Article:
3. Add the following code to the JavaScript section of the CSS and JavaScript page. This code will create the navigation to enable users to jump between tabs.
$(document).ready(function () {
var section1 = $('.section1 h1:first').text();
var section2 = $('.section2 h1:first').text();
var section3 = $('.section3 h1:first').text();
var section4 = $('.section4 h1:first').text();
$('<div class="navbar"><div class="navitem info">' + section1 + '</div><div class="navitem work">' + section2 + '</div><div class="navitem edu">' + section3 + '</div><div class="navitem sup">' + section4 + '</div></div>').insertBefore('#q1');
$('<input class="navitem work" value="Next: ' + section2 + '" type="button">').appendTo('.section1');
$('<input class="navitem info" value="Previous: ' + section1 + '" type="button"> <input class="navitem edu" value="Next: ' + section3 + '" type="button">').appendTo('.section2');
$('<input class="navitem work" value="Previous: ' + section2 + '" type="button"> <input class="navitem sup" value="Next: ' + section4 + '" type="button">').appendTo('.section3');
$('<input class="navitem edu" value="Previous: ' + section3 + '" type="button">').appendTo('.section4');
$('.navitem').on('touchstart click', function () {
$('.section1, .section2, .section3, .section4, .Submit').hide();
$('.navbar').find('.navitem').removeClass('selected');
if ($(this).hasClass('info')) {
$('.section1').show();
$('.navbar').find('.info').addClass('selected');
}
else if ($(this).hasClass('work')) {
$('.section2').show();
$('.navbar').find('.work').addClass('selected');
}
else if ($(this).hasClass('edu')) {
$('.section3').show();
$('.navbar').find('.edu').addClass('selected');
}
else if ($(this).hasClass('sup')) {
$(".section4, .Submit").show();
$('.navbar').find('.sup').addClass('selected');
}
})
$('.navitem.info').trigger('click');
});

4. Copy and paste the following CSS rules in the CSS section of the CSS and JavaScript page, then click Save.

.navbar {
text-align:center;
}
.navbar div {
padding-top: 12px;
cursor: pointer;
width: 130px;
height: 30px;
border-radius: 6px;
background-color: #e5e5e5;
text-align: center;
margin: auto;
border: 2px white solid;
display:inline-block;
}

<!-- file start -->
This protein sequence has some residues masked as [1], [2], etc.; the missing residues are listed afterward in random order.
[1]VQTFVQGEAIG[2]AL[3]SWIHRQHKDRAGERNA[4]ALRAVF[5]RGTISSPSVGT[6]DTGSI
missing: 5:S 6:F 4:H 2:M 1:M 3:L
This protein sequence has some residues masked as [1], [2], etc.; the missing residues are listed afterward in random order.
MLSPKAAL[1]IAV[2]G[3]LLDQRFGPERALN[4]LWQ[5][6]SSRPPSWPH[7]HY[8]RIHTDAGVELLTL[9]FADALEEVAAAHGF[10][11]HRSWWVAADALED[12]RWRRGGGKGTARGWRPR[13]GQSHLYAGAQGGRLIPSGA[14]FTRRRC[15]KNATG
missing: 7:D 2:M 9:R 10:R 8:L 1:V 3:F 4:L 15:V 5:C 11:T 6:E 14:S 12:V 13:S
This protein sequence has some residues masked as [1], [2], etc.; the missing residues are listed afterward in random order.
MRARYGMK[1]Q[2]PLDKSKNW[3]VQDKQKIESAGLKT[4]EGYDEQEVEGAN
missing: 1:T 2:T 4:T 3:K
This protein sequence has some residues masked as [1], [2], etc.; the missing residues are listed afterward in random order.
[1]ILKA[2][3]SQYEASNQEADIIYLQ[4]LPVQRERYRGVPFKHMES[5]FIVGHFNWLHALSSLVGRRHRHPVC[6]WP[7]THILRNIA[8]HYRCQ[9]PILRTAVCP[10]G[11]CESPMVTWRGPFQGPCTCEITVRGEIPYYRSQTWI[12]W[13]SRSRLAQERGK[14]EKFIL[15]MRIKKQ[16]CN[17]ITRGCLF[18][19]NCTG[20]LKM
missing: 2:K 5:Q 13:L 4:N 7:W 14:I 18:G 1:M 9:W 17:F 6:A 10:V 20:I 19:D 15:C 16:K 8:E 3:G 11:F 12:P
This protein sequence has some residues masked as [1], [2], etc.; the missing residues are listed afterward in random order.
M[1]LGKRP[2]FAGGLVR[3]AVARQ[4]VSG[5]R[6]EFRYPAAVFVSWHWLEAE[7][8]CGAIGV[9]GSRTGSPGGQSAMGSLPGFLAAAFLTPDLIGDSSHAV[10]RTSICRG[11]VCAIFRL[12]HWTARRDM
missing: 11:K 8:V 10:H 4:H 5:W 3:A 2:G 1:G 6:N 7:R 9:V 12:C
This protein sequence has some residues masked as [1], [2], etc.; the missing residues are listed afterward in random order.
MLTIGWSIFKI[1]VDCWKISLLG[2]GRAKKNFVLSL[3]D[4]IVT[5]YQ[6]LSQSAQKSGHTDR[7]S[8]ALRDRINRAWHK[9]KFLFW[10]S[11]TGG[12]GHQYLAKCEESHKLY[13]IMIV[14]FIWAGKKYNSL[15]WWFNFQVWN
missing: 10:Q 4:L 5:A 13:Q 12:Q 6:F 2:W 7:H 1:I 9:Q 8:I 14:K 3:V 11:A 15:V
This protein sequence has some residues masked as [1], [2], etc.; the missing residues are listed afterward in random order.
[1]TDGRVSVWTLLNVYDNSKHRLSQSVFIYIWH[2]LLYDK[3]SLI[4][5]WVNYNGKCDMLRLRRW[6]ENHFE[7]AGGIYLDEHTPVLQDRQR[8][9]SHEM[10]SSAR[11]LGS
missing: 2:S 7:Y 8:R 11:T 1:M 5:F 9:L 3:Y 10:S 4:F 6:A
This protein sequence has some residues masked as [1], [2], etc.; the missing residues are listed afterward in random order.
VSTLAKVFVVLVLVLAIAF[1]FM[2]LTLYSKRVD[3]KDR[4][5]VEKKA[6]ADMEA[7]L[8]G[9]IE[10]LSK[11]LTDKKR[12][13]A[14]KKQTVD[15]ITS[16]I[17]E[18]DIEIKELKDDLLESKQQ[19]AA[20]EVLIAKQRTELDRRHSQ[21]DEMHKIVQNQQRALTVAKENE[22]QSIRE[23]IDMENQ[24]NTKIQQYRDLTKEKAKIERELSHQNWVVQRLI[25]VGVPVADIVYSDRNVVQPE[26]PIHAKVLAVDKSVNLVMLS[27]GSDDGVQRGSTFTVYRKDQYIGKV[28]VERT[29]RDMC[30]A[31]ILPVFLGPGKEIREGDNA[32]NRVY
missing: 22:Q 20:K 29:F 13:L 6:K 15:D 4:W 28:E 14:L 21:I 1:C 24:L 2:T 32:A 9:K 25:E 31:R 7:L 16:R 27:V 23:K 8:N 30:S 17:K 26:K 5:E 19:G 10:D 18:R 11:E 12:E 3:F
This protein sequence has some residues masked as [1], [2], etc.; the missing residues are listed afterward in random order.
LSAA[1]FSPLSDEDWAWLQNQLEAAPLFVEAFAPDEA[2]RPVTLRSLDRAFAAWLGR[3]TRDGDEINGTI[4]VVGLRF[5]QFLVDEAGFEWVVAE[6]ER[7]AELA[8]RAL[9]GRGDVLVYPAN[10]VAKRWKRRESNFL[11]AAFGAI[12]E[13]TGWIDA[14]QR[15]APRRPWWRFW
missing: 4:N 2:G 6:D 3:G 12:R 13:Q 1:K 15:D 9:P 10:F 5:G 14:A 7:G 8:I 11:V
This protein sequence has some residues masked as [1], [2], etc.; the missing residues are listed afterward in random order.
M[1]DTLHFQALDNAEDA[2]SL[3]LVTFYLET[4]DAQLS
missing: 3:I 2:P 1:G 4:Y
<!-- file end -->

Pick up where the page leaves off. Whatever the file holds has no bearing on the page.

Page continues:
.navbar div:hover, .navbar .selected {
background-color: #C0C0C0;
}
.cf-form {padding: 0px 10px 40px;}
#cf-formtitle {margin-bottom:0px;}

Duplicate information by checking a box

Many order forms will have both a billing address and a mailing address. The mailing address frequently matches the billing address. It is possible to set up a form so that, when a customer indicates the mailing address is the same as the billing address, the mailing address is automatically filled with the specified billing address.

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This example uses two address fields (given the addressOne and addressTwo classes) and one checkbox field (given the check class) that allows the user to choose whether the information will be duplicated by selecting Yes. After configuring these fields, insert the following code in the JavaScript section of the CSS and JavaScript page.

$(document).ready(function () {
$('.check').change(function () {
var firstAddress = $('.addressOne').find('input');
var secondAddress = $('.addressTwo').find('input');
if ($(this).find('input[value="Yes"]').is(':checked')) {
for (i = 0; i < 6; i++) {
$(secondAddress[i]).val($(firstAddress[i]).val());
}
} else {
secondAddress.val('');
}
});
});

Further resources

More information about extending Laserfiche Forms functionality with JavaScript can be found in the following locations:

Benefits of using JavaScript in Laserfiche Forms

Adding custom JavaScript and CSS to Laserfiche Forms results in the following benefits:

  • User error is reduced by automating calculations.
  • The form layout and appearance can be easily modified to suit the organization’s specific needs.